Disclaimer: Bleach belongs to Kubo Tite.

A/N: One-shot centered on Kurotsutchi Mayuri and somewhat Urahara Kisuke. Mayuri's a pretty interesting person, despite his habit of blowing up members of his division. Constructive criticism is greatly appreciated.


Once a long time ago, he idolized the eccentric fool of a brilliant scientist before he was transferred to the twelfth division. It was a passionate admiration which bordered on obsession. It was almost unhealthy, but it was difficult not to be drawn in by the happy-go-lucky idiot, who went on about smiling and laughing, even when his experiments blew up in his face and turned him blue.

And sometimes orange. He remembered a time when an explosion that threatened to blow off an arm only shaved half the fool's hair because he had enough sense to duck under a table. Many of his unit snickered and howled with laughter outright, and he bore it all with mock dramatics, already on another experiment to grow back the lost hairs.

He often thought it strange that the man, clearly knowing full well what to expect, still went on ahead with it anyway. They seemed like purposeful acts, and knowing what an eccentric he was, they most likely were.

The blue-haired shinigami rarely smiled, and when he did, people told him to smile less often, because of the eeriness of the gesture. He had to agree, albeit reluctantly, so he heeded them.

Then he was placed in the twelfth division as the fool's second in command.

He encouraged the vice captain to smile more often, but to no avail. He would crack silly jokes and tell tall tales with wild gesticulations. Occasionally, he would purposely fiddle with his own experiments so that something disastrous would occur, just to get the young captain to show some expression of mirth.

The vice captain was ashamed of his multiple failures. Every time something went wrong, every time something decided to explode, he expected to hear no end of it.

But the captain did not meet his expectations. Instead, he helped the younger man mop up the messes, sweep out the broken glass, and he did it all even while his second in command stared dumbfounded. Then he would ruffle the neat blue hair into a mess that was, fortunately for the vice captain, fixable.

"Ah, you know, that frown is going to become permanent someday. Just keep practicing. This division is all about blowing things up before success." Then he'd grin and toddle away to his office, no doubt ready to pull some brilliant idea or another out of thin air.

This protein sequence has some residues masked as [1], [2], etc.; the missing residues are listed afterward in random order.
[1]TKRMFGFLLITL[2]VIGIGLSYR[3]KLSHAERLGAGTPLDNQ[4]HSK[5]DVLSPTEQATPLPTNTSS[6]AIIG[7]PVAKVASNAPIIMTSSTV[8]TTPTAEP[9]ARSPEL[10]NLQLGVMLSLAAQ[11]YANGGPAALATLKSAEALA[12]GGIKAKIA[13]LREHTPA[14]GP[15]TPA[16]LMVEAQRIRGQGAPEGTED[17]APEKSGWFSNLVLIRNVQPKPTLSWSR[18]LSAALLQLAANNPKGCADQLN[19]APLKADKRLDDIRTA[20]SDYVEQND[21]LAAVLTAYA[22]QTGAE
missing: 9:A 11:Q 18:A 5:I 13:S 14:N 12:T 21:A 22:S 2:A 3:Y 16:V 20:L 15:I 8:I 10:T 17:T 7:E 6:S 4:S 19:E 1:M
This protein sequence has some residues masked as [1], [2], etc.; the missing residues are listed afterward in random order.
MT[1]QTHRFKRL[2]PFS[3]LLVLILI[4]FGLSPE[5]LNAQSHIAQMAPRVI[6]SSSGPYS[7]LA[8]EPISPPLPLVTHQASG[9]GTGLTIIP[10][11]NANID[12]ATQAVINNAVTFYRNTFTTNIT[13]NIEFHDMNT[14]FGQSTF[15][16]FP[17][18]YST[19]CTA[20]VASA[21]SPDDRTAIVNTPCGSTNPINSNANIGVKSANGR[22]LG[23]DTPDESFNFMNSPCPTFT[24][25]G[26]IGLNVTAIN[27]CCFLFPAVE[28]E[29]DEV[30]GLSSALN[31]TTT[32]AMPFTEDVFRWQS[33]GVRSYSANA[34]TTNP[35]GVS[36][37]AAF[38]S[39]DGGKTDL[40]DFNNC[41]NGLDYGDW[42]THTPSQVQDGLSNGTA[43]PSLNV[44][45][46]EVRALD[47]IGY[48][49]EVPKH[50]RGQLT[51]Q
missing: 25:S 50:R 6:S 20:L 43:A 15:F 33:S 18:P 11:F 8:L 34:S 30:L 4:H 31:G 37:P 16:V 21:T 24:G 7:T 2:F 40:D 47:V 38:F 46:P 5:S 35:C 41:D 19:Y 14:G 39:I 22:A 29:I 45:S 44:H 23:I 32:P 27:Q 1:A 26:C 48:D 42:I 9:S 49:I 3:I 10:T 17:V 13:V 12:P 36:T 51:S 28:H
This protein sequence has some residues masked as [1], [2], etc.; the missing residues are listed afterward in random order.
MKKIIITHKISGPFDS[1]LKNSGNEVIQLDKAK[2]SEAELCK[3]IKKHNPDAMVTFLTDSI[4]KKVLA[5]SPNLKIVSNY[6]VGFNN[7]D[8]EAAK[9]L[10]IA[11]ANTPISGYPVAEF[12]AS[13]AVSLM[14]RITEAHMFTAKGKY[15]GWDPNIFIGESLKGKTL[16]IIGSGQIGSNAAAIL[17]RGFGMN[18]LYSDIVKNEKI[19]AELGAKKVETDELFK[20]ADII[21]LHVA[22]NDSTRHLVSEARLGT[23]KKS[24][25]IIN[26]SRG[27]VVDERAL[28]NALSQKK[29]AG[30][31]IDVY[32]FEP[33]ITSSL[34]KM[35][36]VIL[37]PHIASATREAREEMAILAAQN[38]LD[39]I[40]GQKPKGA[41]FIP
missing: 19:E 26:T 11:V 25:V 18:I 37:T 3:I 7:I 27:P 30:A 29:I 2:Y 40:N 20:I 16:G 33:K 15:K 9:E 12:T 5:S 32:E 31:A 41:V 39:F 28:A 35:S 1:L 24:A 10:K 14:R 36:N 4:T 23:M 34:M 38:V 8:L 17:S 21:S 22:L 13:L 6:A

He resented the man for being so understanding of everything, everyone. He wished the captain would scold him, just once, so there didn't have to be the image of a near-perfect man stuck inside his head during every waking moment.

"Everyone calls you a genius." He could not help but sound slightly bitter.

In response, "Even a genius has to learn something at least once to know it."

To retort, "But a genius is still a genius, and they stand above everyone else."

"Oh, but even a genius would find it unsatisfying to stand alone."

"Is it so bad to be alone?"

"Not if it's your preference."

"It is."

"Is it?"

And there would be no more retorts on his part or pursuing of the issue on his captain's part, because he could never actually be sure of his own words and his captain never pushed anything personal.

One could not say the man was extremely ambitious, but he wasn't sluggish either. It wasn't as though he didn't try. The man was very outgoing in most things he did, even if he had to embarrass himself to accomplish what he set out to do. He just wasn't motivated enough to surpass his own limitations, even if those limitations were seemingly few. The young vice captain saw that and it bothered him.

"If you can achieve perfection, then why not do so?"

"Eh? Well, look at it this way. If an aspect of life was perfect, there could be no improvement in that aspect. The job of a scientist is to make things better. Plus, we would be out of a job if perfection existed. It's the imperfections that make life worthwhile and allow us to continue making a living."

He didn't quite understand in the way he might have been meant to, but didn't say so. Still, he had the sneaking suspicion his superior already knew.

The captain was not very image-conscious, unlike his vice captain, who didn't want his image to become further tarnished with eerie smiles and strange habits. He kept his blue hair neat and tidy, while his superior barely picked up a comb half a dozen times in his lifetime.

There were times when he was uncomfortable to be in the presence of the man, especially in public. He did truly admire the man's genius, but he was somewhat mortified of the man's unconventional practices. Sleeping during the strangest of times and positions, even while standing; rushing out of the laboratory to play quick games of tag with the Shihouin heiress.

The fool liked to take walks everywhere and anywhere, often with the company of others. It was another of his odd habits. The vice captain would follow close on his heels on the occasions when there was no one else, not knowing why he chose to follow in the first place. Then steadily, they filled their silences with conversations.

"Everyone says you're a quack, that you were crazy since birth." Normally, he wouldn't dare speak to just anyone like that, but his captain never seemed adverse to it coming from anyone.

The man dismissed the notions with a wave. "That's ridiculous. I wasn't born crazy. Hyperactive, maybe. Crazy, no. At least, I don't think so."

"They all doubt you're ability to command a whole unit."

"I haven't had any complaints yet, so I must be doing something right."

"They all doubt your mental stability."

"Any sane person would."